For those readers curious how the Contessa answered the question proposed in last week’s column (Will you marry me?), please know that she mercifully replied: “Yes.” Admittedly, it wasn’t overtly emphatic like Molly Bloom in James Joyce’s Ulysses (“I put my arms around him yes and drew him down to me so he could feel my breasts all perfume yes and his heart was going like mad and yes I said yes I will Yes.”). In fact, the Contessa never said “yes” as such, but rather “Of course.” Sigh. I must say that I admire her choice of words. I found it somehow more assuring, as if the “yes” were implicit, a notion that had been ripening on the vine for some time. Not that winning the Contessa’s hand is like picking low-hanging fruit, mind you. Quite the contrary – it’s like picking lots and lots of low-hanging fruit, crushing it, fermenting it, barreling and blending it, bottling it, uncorking it, pouring and tasting it, then having her say “Hmm, a bit too tannic, don’t you think?” and ordering a No. 209 gin and tonic instead.
Frankly, I’m just relieved I have good news to report here, otherwise this week’s column might have been an extended personal ad: “Rakish writer with stunning bedroom technique seeks woman of means who won’t humiliate him in the press…”
Likewise, for those readers who flattered me by offering their hands in lieu of the Contessa’s in the event of her declining my offer of never-ending marital bliss, I am grateful, but booked. I should also remind firstname.lastname@example.org, who offered to have my babies (or as was more floridly written “be the vessel with whom you sire an army of tousled-headed Daedali”), that this is technically impossible – I know you’re a dude.
In the meantime, the wedding planning begins. I nominated getting hitched in Sonoma sooner than later, in case my charm begins to wane. Harvest seems like the time, but we have learned that the world’s other betrothed couples feel the same way. Nearly every hotel in town is already booked – so, come September, should you see a tent city in the Plaza, it is not some order of humanitarian disaster relief, but merely the Howell Wedding Party. Fortunately, the Contessa is able to overlook my poor timing.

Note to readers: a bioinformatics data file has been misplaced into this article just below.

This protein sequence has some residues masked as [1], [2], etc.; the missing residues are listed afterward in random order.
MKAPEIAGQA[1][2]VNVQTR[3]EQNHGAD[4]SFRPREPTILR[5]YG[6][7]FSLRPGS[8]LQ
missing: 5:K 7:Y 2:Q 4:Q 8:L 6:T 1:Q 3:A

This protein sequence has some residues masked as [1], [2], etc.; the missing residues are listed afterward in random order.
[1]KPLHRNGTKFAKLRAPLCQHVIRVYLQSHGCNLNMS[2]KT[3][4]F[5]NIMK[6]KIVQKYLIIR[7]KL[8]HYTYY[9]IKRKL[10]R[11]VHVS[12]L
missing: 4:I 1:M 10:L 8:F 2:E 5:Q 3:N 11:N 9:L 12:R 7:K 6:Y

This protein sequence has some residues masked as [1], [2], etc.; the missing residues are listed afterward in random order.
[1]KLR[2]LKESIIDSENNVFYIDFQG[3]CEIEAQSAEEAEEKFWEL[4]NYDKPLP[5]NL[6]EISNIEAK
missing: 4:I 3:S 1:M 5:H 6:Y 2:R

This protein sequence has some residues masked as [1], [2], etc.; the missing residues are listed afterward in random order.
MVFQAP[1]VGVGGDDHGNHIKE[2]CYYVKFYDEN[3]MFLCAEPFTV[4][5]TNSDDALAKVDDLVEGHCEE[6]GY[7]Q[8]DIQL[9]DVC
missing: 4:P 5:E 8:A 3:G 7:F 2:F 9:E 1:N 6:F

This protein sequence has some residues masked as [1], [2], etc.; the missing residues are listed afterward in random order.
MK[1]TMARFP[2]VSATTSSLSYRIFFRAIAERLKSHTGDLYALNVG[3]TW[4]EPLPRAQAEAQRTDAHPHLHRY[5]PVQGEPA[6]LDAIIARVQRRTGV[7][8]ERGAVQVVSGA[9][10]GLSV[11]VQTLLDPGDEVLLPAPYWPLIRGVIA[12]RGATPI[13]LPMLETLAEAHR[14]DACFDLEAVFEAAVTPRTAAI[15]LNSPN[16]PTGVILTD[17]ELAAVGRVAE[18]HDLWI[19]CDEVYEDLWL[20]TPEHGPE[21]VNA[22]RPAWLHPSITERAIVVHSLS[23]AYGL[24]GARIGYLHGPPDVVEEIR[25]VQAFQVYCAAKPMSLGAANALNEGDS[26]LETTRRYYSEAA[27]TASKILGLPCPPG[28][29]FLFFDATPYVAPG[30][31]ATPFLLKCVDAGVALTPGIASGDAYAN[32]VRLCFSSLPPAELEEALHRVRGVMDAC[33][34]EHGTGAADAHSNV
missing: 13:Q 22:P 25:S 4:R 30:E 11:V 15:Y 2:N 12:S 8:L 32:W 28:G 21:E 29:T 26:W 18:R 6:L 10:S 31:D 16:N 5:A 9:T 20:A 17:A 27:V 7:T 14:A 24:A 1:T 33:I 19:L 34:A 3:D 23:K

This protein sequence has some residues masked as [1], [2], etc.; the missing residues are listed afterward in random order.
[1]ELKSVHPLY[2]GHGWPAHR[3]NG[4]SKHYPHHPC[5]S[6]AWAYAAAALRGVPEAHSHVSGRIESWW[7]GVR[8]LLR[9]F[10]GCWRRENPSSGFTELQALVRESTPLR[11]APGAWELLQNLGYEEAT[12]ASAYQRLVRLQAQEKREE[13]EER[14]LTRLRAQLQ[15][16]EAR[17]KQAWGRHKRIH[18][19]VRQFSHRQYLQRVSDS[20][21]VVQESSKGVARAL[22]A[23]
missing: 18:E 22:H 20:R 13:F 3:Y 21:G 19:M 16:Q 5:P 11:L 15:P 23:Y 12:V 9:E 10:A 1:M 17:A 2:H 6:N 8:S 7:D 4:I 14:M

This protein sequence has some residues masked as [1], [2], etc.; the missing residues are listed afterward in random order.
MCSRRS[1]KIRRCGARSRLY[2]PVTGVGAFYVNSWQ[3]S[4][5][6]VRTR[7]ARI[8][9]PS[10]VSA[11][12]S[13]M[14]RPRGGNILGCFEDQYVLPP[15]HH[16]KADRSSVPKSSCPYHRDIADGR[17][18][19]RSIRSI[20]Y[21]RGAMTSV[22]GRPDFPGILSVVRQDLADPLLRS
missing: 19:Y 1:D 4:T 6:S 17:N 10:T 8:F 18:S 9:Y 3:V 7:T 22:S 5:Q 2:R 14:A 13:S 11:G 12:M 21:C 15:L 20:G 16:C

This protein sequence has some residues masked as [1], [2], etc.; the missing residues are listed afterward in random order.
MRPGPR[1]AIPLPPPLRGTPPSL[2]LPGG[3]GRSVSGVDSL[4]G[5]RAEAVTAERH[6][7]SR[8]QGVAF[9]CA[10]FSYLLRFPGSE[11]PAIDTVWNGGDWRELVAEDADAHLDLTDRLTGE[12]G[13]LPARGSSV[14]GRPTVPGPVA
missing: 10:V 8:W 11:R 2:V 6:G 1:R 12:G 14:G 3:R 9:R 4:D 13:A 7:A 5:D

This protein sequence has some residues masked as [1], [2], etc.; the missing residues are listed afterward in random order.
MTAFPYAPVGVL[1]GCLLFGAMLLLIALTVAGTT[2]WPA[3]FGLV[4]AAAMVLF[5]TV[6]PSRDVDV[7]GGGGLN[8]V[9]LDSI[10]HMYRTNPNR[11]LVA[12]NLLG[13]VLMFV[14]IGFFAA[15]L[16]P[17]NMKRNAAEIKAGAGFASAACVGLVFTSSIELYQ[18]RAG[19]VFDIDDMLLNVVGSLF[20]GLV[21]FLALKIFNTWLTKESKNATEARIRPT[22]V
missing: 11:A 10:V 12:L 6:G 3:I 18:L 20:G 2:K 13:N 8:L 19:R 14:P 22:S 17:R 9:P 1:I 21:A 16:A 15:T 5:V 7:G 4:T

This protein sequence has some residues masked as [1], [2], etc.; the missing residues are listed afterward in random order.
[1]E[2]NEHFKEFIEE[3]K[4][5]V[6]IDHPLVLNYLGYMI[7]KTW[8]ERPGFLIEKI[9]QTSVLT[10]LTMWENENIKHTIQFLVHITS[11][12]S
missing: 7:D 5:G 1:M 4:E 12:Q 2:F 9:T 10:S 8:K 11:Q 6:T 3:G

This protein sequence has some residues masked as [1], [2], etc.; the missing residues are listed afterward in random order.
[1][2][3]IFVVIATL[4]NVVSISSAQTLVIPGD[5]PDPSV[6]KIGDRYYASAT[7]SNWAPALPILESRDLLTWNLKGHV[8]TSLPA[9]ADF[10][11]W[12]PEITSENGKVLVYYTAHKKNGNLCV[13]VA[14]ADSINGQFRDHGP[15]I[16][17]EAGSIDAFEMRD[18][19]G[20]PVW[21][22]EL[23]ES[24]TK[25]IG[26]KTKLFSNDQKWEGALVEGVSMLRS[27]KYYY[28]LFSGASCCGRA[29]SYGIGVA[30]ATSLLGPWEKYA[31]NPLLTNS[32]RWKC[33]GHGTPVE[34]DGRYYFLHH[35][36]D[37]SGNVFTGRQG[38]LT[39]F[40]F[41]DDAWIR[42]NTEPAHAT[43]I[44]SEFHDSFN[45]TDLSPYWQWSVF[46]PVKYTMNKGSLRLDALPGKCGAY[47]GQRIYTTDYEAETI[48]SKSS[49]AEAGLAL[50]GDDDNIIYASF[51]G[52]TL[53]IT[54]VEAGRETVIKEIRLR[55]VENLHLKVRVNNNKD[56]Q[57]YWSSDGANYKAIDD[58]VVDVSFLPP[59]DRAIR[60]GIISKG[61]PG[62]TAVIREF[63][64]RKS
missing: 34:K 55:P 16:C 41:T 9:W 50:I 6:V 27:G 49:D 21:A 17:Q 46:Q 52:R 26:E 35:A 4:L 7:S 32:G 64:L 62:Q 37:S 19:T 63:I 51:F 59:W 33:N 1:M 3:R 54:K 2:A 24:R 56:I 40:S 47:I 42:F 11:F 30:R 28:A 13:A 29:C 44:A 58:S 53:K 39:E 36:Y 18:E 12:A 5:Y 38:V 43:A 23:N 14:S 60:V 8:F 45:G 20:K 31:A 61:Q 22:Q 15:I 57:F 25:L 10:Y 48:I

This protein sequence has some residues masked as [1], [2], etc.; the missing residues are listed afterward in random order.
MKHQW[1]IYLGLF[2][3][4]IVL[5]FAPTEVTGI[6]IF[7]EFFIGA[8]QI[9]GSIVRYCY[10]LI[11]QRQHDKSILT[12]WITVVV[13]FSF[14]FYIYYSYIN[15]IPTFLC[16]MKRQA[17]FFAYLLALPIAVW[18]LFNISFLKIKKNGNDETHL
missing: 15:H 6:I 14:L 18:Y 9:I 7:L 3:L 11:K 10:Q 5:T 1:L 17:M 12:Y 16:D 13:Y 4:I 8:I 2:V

“People who are having a love-sex relationship are continuously lying to each other because the very nature of the relationship demands that they do, because you have to make a love object of this person, which means that you editorialize about them,” said In Cold Blood author Truman Capote in an interview. “You cut out what you don’t want to see, you add this if it isn’t there. And so therefore you’re building a lie.”
Capote, it should be noted, died alone, but part of his insight resonates with me as a writer. Though I wouldn’t characterize the dance that couples do as an act of “continuously lying” as Capote did, I do think that writers are necessarily prone to editorializing. To wit, the Contessa (since some have asked) is so named in this column in deference to her privacy and because her Italian-American good looks suggest to me an aristocratic bearing. The fact is she is not an aristocrat means I must let go of my ambition to “Go Noble,” as that bumper sticker I once spied on La Côte d’Azur recommended, and marry a mere civilian. “So be it,” I might say if I were going to continue my patrician affectations. But then all men in love are kings, aren’t we gents?
Originally published in the Sonoma Valley Sun.